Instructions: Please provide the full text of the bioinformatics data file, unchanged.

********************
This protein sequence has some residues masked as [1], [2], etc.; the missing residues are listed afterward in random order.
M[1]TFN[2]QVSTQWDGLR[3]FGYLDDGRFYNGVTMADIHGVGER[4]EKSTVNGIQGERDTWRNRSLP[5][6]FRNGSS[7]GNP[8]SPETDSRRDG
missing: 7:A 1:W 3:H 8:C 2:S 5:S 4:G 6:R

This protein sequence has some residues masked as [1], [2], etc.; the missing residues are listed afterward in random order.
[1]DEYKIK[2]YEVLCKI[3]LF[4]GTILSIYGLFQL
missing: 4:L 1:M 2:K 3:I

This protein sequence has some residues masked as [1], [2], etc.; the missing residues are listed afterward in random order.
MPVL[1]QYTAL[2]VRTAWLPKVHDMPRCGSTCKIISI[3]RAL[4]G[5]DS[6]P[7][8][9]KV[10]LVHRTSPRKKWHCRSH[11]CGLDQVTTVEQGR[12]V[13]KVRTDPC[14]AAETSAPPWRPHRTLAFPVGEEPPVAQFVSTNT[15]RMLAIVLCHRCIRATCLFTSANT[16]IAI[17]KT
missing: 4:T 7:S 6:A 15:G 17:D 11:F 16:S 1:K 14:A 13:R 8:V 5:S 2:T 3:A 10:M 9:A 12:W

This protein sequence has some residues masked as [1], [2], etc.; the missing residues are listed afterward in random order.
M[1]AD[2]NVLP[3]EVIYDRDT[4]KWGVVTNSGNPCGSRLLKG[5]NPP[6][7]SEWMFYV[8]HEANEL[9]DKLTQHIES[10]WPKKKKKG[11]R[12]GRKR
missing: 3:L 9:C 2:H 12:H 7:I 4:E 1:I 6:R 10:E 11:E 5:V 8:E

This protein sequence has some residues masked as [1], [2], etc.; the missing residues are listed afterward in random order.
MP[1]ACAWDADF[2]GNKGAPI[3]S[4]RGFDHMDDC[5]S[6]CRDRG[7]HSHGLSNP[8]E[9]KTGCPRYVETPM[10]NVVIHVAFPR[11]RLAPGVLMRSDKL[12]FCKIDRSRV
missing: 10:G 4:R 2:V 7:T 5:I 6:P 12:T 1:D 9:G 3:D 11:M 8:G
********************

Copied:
This protein sequence has some residues masked as [1], [2], etc.; the missing residues are listed afterward in random order.
M[1]TFN[2]QVSTQWDGLR[3]FGYLDDGRFYNGVTMADIHGVGER[4]EKSTVNGIQGERDTWRNRSLP[5][6]FRNGSS[7]GNP[8]SPETDSRRDG
missing: 7:A 1:W 3:H 8:C 2:S 5:S 4:G 6:R

This protein sequence has some residues masked as [1], [2], etc.; the missing residues are listed afterward in random order.
[1]DEYKIK[2]YEVLCKI[3]LF[4]GTILSIYGLFQL
missing: 4:L 1:M 2:K 3:I

This protein sequence has some residues masked as [1], [2], etc.; the missing residues are listed afterward in random order.
MPVL[1]QYTAL[2]VRTAWLPKVHDMPRCGSTCKIISI[3]RAL[4]G[5]DS[6]P[7][8][9]KV[10]LVHRTSPRKKWHCRSH[11]CGLDQVTTVEQGR[12]V[13]KVRTDPC[14]AAETSAPPWRPHRTLAFPVGEEPPVAQFVSTNT[15]RMLAIVLCHRCIRATCLFTSANT[16]IAI[17]KT
missing: 4:T 7:S 6:A 15:G 17:D 11:F 16:S 1:K 14:A 13:R 8:V 5:S 2:T 3:A 10:M 9:A 12:W

This protein sequence has some residues masked as [1], [2], etc.; the missing residues are listed afterward in random order.
M[1]AD[2]NVLP[3]EVIYDRDT[4]KWGVVTNSGNPCGSRLLKG[5]NPP[6][7]SEWMFYV[8]HEANEL[9]DKLTQHIES[10]WPKKKKKG[11]R[12]GRKR
missing: 3:L 9:C 2:H 12:H 7:I 4:E 1:I 6:R 10:E 11:E 5:V 8:E

This protein sequence has some residues masked as [1], [2], etc.; the missing residues are listed afterward in random order.
MP[1]ACAWDADF[2]GNKGAPI[3]S[4]RGFDHMDDC[5]S[6]CRDRG[7]HSHGLSNP[8]E[9]KTGCPRYVETPM[10]NVVIHVAFPR[11]RLAPGVLMRSDKL[12]FCKIDRSRV
missing: 10:G 4:R 2:V 7:T 5:I 6:P 12:T 1:D 9:G 3:D 11:M 8:G